Throughout the road, there is not only a theme of goodness between the father and son, but between the “good guys” and the “bad guys”. Whenever meeting stray travelers on the road, the boy always asks his father if they are the good guys, or the bad guys. The bad guys are the cannibals, hunting people to eat, and to keep as human livestock. They patrol the roads in large groups, and have many guns- sometimes even a car. The good guys would be like the man and boy, living off of tin cans of food they have to forage for. Through their years on the road, the man and boy have not met a single good survivor, only brutal cannibals, and theifs. However, they are determined to stay good, trying to hold onto their humanity, and to carry the fire.




One of the main problems the man and boy face on the raod is the complete desolation of the land. As they travel, they have to forage for food and supplies, which they keep in a shopping cart. However, the land is barren and food is scarce and hard to find. They often go many long and cold days without eating. Usually they can find something to sustain them-some old dried apples, or a few tins of food tucked away in a house. But eventually there has to come a time when resources run out and they will starve.

Throughout the book, the man explains to his son that the reason they struggle to survive, in a world where death is preferable to living, is to carry the fire. As "good guys", it’s their responsibility to find the other good survivors, and to band together. As a group they could continue to uphold humanity, goodness and righteousness.

Near the end of the book, the man’s weakness takes over. He is exhausted and sick. He lies down, and finds that he can’t get up. The boy tries to nurse him back to health; but they both know it’s in vain. Soon after, the father dies, leaving the boy alone on the road. Only several days after the death of hisfather, the boy meets a band of travelers; the first good guys he comes across on the road. He joins their band, a large group of survivors who beleive in what he and his father did. They take the boy in, offer him supplies, food and protection, and ogether, they continue to travel the road, carrying the fire.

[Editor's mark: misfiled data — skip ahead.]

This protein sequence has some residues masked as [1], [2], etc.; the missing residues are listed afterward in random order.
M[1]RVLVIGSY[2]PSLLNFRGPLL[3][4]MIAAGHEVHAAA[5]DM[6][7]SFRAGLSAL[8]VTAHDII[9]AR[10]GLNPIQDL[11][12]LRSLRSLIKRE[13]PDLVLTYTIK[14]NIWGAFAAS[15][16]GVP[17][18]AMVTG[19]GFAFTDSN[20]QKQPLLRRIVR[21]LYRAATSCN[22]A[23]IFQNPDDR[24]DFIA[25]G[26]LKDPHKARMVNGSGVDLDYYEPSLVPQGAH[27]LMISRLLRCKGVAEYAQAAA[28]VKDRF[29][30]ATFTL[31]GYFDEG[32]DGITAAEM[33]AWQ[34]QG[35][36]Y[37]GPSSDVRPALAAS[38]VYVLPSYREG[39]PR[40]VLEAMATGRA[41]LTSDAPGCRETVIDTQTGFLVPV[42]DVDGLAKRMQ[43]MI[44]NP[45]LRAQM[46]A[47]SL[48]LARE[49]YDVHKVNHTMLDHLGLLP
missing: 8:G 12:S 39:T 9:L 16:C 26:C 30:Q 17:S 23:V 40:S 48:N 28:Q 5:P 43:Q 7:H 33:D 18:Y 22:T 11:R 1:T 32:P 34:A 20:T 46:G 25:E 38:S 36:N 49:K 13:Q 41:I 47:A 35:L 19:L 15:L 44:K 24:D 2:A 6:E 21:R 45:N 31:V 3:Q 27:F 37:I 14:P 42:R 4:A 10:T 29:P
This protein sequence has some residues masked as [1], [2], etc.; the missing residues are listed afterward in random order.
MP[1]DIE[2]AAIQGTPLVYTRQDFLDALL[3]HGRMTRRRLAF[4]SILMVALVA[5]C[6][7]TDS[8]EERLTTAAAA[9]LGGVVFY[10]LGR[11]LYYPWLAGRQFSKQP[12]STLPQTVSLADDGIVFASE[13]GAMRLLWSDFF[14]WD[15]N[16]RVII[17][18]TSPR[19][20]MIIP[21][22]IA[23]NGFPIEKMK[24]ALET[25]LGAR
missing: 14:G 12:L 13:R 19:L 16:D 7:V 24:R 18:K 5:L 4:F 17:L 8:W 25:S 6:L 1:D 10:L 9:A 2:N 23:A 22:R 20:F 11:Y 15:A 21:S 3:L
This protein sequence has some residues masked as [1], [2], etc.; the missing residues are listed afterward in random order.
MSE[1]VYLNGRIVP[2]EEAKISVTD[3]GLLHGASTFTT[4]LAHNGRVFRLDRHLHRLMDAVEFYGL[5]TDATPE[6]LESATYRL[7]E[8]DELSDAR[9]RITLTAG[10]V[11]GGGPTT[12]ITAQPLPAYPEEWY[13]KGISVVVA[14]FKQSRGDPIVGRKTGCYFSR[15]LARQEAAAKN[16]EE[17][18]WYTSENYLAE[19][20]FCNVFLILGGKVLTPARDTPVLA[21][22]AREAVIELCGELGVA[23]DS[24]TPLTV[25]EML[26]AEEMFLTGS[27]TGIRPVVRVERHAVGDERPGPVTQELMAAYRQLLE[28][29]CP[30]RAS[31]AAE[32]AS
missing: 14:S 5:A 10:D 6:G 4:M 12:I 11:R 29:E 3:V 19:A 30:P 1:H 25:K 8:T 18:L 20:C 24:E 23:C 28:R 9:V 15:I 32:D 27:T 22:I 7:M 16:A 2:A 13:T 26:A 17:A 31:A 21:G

At one point when their stores run low, and the man and boy are very close to starvation, they find an underground bomb shelter full of food and supplies. They rest there for several days, stocking up on food and blankets, before having to continue on. Though the bunker was plentiful, it left them vulnerable. It was a challenge for them to leave their breif moment of comfort. Continuing on the road meant returning to reality-a world full of evil and coated in ash. Both were reluctant to do so; death seems to be favorable to life on the road. However, they set out, continuing their routine struggle to survive, while both the man and boy almost wish they'd died.

Though it’s unclear what caused the apocalypse, from the descriptions of the landscpae, it can be inferred there was some was fire. All the vegetation is scorched, with no signs of re-growth, and there is a constant layer of ash over the ground and in the air. Due to the atmosphere being clouded with debris, the sun’s heat can’t reach the ground, leaving the land barren, cold and desolate. It's because og this that the food is soscarce. No animal could surviv,and no plant could grow.











"Each the others world entire"

"The silence. The salitter drying from the earth"

A Distopian Futuristic novel by Cormac McCarthy